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Thursday, 20 September 1973
Page: 1321

Mr SNEDDEN (Bruce) (Leader of the Opposition) - This motion for the suspension of Standing Orders is properly brought. If the motion is not passed it will be only because the Government is using its numbers in this House - everybody knows that it has the numbers - simply in a blind response to protect members of its Party, without having the slightest regard for the conventions of government which have existed for centuries and which are known as the Westminister conventions. The conventions of Westminister have existed for some centuries. The basis of the convention to which I refer is that, when a government governs, there must be within the government a need for total and complete communication between the government and the Public Service and total and complete communication between the Ministers making up the government. In accordance with that convention, when the government goes out of office, it is the responsibility of the Secretary of the Cabinet Office to lock up all the papers of that previous government.

Mr Connor - This was not a Cabinet document and you well know it. Do not mislead the House.

Mr Anthony - How did he get it?

Mr Connor - It was also a report to my administration - and do not forget that too - on 29 December.

Mr SPEAKER -Order! The Minister can seek to make a personal explanation at the conclusion of this speech.

Mr SNEDDEN - The convention is for the Secretary of the Cabinet Office to lock up all the papers of that government and submit them to Archives. From Archives they will be available only after the expiration of a 25-year period. In the meantime they can be made available only with the consent of the leader of the Opposition party. Within the convention there is also a very strict instruction in terms of the convention to the Permanent Head of every department that he should take out of the files in the department all personal documents that are submissions, decisions or correspondence between Ministers, and keep them away from the incoming Minister. I do not speak of this without authority. There is plenty of written authority about the convention and the most recent one made was by Richard Crossman, whose name will be well known to Government supporters. He said:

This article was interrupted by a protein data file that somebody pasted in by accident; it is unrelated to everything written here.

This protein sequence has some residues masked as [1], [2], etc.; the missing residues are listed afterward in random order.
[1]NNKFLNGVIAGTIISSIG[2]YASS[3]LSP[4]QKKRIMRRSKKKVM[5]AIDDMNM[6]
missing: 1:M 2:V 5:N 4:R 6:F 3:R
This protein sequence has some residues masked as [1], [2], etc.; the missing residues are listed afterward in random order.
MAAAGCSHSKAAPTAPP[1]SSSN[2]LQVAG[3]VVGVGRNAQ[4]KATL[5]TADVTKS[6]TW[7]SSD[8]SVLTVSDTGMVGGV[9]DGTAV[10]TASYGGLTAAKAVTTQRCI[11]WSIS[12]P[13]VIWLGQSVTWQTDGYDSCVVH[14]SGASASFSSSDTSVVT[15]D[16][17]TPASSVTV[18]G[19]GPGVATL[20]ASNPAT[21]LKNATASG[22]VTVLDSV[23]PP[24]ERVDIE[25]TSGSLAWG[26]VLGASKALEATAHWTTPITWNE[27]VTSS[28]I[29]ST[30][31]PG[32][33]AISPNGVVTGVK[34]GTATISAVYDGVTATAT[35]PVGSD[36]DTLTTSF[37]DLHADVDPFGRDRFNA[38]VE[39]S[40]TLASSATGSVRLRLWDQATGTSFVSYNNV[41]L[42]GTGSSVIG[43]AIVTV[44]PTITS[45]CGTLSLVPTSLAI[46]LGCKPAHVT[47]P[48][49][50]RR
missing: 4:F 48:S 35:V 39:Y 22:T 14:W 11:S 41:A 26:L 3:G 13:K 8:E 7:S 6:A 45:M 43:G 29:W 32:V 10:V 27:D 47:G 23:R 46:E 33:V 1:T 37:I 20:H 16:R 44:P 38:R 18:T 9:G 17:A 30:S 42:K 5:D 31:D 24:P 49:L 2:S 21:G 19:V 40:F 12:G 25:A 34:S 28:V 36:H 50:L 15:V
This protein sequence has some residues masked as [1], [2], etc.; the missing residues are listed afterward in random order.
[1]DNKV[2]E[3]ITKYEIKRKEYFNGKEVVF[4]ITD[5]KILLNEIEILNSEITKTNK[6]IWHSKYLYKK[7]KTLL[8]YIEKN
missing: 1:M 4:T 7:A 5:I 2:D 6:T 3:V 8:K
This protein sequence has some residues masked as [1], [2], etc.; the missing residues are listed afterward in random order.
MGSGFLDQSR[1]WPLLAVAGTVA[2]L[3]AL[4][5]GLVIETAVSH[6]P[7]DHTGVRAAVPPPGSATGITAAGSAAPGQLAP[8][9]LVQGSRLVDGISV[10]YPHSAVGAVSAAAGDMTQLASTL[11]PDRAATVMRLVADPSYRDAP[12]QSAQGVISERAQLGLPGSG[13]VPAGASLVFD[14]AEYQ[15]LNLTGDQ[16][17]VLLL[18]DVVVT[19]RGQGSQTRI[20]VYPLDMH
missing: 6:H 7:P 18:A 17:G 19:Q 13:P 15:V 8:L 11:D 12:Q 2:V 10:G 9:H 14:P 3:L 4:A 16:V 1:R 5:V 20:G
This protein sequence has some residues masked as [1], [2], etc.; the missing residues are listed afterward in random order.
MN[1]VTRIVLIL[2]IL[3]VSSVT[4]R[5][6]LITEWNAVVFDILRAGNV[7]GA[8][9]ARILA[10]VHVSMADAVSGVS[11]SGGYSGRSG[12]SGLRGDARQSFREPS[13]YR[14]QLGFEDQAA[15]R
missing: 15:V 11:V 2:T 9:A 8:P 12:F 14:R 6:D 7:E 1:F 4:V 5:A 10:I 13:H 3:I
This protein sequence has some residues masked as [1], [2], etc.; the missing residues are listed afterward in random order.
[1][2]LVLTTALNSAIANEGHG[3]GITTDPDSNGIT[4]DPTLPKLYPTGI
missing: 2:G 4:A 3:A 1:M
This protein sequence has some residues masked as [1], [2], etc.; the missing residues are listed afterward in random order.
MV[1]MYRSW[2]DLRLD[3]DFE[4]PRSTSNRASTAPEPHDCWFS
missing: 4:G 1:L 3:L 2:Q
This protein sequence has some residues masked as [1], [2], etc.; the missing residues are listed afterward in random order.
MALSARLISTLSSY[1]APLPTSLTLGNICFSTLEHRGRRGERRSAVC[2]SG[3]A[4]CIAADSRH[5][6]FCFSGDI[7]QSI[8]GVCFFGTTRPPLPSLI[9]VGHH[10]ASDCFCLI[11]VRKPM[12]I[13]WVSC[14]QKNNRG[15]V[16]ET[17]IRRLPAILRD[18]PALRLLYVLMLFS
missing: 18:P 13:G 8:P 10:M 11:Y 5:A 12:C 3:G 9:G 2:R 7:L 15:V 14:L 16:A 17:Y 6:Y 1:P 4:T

Though I know of no book or document in which they are written out, the procedures to be followed in the Cabinet Offices and in each Ministry or Department when a new Government takes over are well established and understood throughout Whitehall. Some of them involve considerable work before the election - or more probably during the actual campaign, when the Minister is otherwise engaged and his Private Office has time at its disposal. The most important of these procedures is the removal from the files of any document which is either wholly or partly composed by the Minister, or contains any annotation by him or even his signature. The departmental records when presented to an incoming Minister of the Opposition side must be pure arid undefined by the hand of any politician. The reason for this is twofold. In the first place, the incoming Minister must not have the advantage of knowing the views and reactions of his predecessor. Secondly, and much more important, the outgoing Minister must not be embarrassed by his incoming enemy obtaining an insight into his confidential minutes, drafts and conclusions, which could contradict his public utterances.

The purpose of that is so that government can go on. How can the Minister for Minerals and Energy himself write to another Minister if it is to become the property of anybody else? Last night the honourable member for Blaxland (Mr Keating) said:

I should like to read some excerpts from a section of a speech prepared by the Minister for National Development in the days of the Gorton Government.

He quoted from it; this morning the Minister for Minerals and Energy made an admission that that was so. The purpose of the motion under consideration is to appoint a select committee. If the motion is not able to be moved, and it can be moved only if Standing Orders are suspended, then it is a further contradiction of the parliamentary system which the present Labor Government is determined to achieve.

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